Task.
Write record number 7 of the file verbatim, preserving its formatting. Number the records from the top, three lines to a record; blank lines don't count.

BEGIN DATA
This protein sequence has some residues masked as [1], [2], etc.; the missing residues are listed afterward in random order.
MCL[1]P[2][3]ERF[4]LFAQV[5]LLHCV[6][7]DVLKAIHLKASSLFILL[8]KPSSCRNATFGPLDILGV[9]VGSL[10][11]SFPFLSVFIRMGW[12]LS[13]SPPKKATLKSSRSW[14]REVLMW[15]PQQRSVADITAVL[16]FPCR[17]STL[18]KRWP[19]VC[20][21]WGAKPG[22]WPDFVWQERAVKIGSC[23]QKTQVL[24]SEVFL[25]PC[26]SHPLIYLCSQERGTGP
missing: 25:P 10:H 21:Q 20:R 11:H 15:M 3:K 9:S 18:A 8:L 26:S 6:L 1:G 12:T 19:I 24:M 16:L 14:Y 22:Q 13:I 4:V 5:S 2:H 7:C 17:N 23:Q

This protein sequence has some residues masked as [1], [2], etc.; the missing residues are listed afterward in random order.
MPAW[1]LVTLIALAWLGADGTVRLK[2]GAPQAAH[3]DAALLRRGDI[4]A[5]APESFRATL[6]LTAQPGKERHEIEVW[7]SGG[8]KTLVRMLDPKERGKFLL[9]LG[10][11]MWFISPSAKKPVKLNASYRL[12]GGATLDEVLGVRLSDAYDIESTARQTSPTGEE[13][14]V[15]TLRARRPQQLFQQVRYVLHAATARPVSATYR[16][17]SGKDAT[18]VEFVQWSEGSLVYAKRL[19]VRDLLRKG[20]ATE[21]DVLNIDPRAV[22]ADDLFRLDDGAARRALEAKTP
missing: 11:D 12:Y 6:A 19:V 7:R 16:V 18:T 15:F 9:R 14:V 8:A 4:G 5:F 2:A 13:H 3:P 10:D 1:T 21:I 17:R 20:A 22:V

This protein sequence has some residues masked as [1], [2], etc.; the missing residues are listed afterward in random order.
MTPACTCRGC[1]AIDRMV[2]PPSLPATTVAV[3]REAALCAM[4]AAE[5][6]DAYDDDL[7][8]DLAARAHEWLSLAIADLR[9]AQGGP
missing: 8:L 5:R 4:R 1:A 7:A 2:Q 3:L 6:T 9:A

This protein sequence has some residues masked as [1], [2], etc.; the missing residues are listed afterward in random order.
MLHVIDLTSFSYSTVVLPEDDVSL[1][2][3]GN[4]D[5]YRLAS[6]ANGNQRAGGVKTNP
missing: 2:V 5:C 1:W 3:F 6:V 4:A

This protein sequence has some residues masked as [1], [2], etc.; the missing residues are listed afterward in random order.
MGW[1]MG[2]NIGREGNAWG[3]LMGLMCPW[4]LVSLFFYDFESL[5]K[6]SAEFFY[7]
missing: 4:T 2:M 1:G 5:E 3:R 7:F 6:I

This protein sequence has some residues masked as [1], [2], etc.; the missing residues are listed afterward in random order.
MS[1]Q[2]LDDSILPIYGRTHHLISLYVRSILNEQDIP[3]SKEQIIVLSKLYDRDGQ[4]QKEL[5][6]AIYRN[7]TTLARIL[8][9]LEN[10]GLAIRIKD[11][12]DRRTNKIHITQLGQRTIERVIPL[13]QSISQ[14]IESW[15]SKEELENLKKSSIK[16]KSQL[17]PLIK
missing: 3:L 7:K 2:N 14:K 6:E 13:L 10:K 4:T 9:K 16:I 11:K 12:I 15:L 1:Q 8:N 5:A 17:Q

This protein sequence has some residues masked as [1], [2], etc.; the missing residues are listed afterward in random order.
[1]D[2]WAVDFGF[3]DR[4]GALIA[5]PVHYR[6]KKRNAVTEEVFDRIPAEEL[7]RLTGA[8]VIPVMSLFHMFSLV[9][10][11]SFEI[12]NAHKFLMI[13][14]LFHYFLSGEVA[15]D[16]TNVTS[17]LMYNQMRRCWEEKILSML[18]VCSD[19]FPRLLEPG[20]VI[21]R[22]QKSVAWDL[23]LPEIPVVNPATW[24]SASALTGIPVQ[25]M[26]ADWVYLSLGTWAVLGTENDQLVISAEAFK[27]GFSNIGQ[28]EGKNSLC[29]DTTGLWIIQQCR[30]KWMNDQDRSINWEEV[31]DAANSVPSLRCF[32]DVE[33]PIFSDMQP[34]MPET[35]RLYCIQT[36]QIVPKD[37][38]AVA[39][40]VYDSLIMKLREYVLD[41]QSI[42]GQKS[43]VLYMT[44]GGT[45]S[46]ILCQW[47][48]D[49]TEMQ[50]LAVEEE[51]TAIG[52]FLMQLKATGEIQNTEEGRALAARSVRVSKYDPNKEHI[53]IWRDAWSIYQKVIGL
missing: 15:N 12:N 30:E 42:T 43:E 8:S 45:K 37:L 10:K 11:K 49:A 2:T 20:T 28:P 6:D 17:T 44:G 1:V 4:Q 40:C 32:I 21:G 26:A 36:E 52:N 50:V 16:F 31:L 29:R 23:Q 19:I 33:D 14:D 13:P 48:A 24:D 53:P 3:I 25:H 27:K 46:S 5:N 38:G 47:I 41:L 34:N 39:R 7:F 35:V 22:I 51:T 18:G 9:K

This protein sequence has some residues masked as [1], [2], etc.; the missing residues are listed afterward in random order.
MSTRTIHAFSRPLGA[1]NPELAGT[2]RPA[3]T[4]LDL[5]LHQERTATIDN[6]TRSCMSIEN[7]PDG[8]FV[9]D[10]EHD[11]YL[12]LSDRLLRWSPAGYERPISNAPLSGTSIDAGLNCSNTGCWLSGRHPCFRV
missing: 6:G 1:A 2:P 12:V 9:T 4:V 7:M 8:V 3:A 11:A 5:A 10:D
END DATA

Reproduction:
This protein sequence has some residues masked as [1], [2], etc.; the missing residues are listed afterward in random order.
[1]D[2]WAVDFGF[3]DR[4]GALIA[5]PVHYR[6]KKRNAVTEEVFDRIPAEEL[7]RLTGA[8]VIPVMSLFHMFSLV[9][10][11]SFEI[12]NAHKFLMI[13][14]LFHYFLSGEVA[15]D[16]TNVTS[17]LMYNQMRRCWEEKILSML[18]VCSD[19]FPRLLEPG[20]VI[21]R[22]QKSVAWDL[23]LPEIPVVNPATW[24]SASALTGIPVQ[25]M[26]ADWVYLSLGTWAVLGTENDQLVISAEAFK[27]GFSNIGQ[28]EGKNSLC[29]DTTGLWIIQQCR[30]KWMNDQDRSINWEEV[31]DAANSVPSLRCF[32]DVE[33]PIFSDMQP[34]MPET[35]RLYCIQT[36]QIVPKD[37][38]AVA[39][40]VYDSLIMKLREYVLD[41]QSI[42]GQKS[43]VLYMT[44]GGT[45]S[46]ILCQW[47][48]D[49]TEMQ[50]LAVEEE[51]TAIG[52]FLMQLKATGEIQNTEEGRALAARSVRVSKYDPNKEHI[53]IWRDAWSIYQKVIGL
missing: 15:N 12:N 30:E 42:T 43:E 8:S 45:K 37:L 10:K 11:K 49:A 2:T 20:T 28:P 6:D 17:T 44:G 1:V 4:Q 40:C 32:I 21:G 26:A 36:E 52:N 50:V 16:F 31:L 29:R 23:Q 19:I 33:D 14:D 13:P 48:A 24:D 53:P 3:I 25:H 27:K 46:S 5:N 38:G 47:I 41:L 34:N 39:R 7:F 35:V 22:I 51:T 18:G 9:K